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Seal pup humanely euthanized

Following up on a hotline report of a seal at Weather Watch Park, Seal Sitters First Responders David and Eilene headed down to the small beach late Friday afternoon. Earlier in the day, they had watched over a small pup resting below the sea wall near Alki Beach who was forced back into Puget Sound by an encroaching tide. This newest response was to the same small pup.

Taping off the entrance to the beach, a call was placed to Volunteer Scheduler Karin and a “seal on the beach now” email was sent out. Karin lined up volunteers Judy, Jimi and Dori (the latter brand new trainees). Responders Lynn, Robin and Dana all dropped by to help.

The pup was tiny and terribly thin - not a good sign - and had some kind of issue with the left eye. Photos of a wide yawn revealed a full set of teeth which would indicate the pup was close to weaning or newly weaned. At 9:40pm Friday night, the pup, nicknamed Randy, was still resting on the beach and the cove remained closed throughout the night.

At 6:30am, Dana checked the beach and Randy was in the same spot. She observed seizures and dialed Robin who drove down to the Park. A call was promptly placed to NOAA since many of the area’s consulting marine mammal vets were dealing with the live stranded juvenile gray whale on Washington’s outer coast. PAWS Wildlife Center was then contacted for possible euthanasia, though rehab was very much a possibility if the pup seemed viable.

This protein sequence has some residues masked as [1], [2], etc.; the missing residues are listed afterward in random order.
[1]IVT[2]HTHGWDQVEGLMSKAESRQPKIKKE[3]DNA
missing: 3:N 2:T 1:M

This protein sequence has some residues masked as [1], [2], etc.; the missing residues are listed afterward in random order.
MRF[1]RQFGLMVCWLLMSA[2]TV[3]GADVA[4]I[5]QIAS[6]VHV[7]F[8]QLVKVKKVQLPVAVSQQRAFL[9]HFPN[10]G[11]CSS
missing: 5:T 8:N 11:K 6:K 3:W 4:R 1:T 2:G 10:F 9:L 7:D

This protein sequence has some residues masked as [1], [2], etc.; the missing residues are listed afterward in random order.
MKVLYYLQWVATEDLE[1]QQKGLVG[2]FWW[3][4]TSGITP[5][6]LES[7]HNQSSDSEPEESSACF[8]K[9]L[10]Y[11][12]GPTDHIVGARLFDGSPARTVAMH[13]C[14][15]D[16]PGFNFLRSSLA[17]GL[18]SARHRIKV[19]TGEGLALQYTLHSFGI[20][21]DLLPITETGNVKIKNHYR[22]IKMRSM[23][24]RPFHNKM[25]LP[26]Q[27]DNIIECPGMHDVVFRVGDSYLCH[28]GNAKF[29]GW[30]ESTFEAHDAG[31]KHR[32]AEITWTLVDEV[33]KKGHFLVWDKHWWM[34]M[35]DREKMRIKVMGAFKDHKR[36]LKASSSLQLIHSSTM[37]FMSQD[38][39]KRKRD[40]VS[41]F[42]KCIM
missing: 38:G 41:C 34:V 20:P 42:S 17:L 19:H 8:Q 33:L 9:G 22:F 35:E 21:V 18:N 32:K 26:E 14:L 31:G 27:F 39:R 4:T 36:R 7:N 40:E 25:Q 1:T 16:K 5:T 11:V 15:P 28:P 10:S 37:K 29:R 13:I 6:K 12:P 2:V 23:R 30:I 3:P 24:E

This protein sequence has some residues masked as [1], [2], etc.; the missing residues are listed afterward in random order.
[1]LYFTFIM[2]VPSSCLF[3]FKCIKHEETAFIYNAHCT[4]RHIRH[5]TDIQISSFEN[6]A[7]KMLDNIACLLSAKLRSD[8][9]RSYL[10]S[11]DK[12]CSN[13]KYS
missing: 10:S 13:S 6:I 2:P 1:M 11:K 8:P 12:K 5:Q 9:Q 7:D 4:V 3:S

Robin and David captured the pup, who was transported to the facility in Lynnwood. Sadly, shortly after intake and exam, he was euthanized for a number of health issues. Measuring only 80cm in length and weighing just 7.405kg (a little over 16lbs), Randy also had a serious eye injury: the cornea had ruptured, causing a nasty infection. It was deemed by PAWS veterinary staff that euthanasia was the most humane option. While a blind seal can survive in the wild since they are able to use their whiskers to locate prey, there were just too many hurdles for this little pup to overcome.

WDFW Marine Mammal Biologist Dyanna Lambourn will perform a necropsy on Randy and we will update with findings here.

Thanks to everyone who kept Randy safe from harm and suffering.
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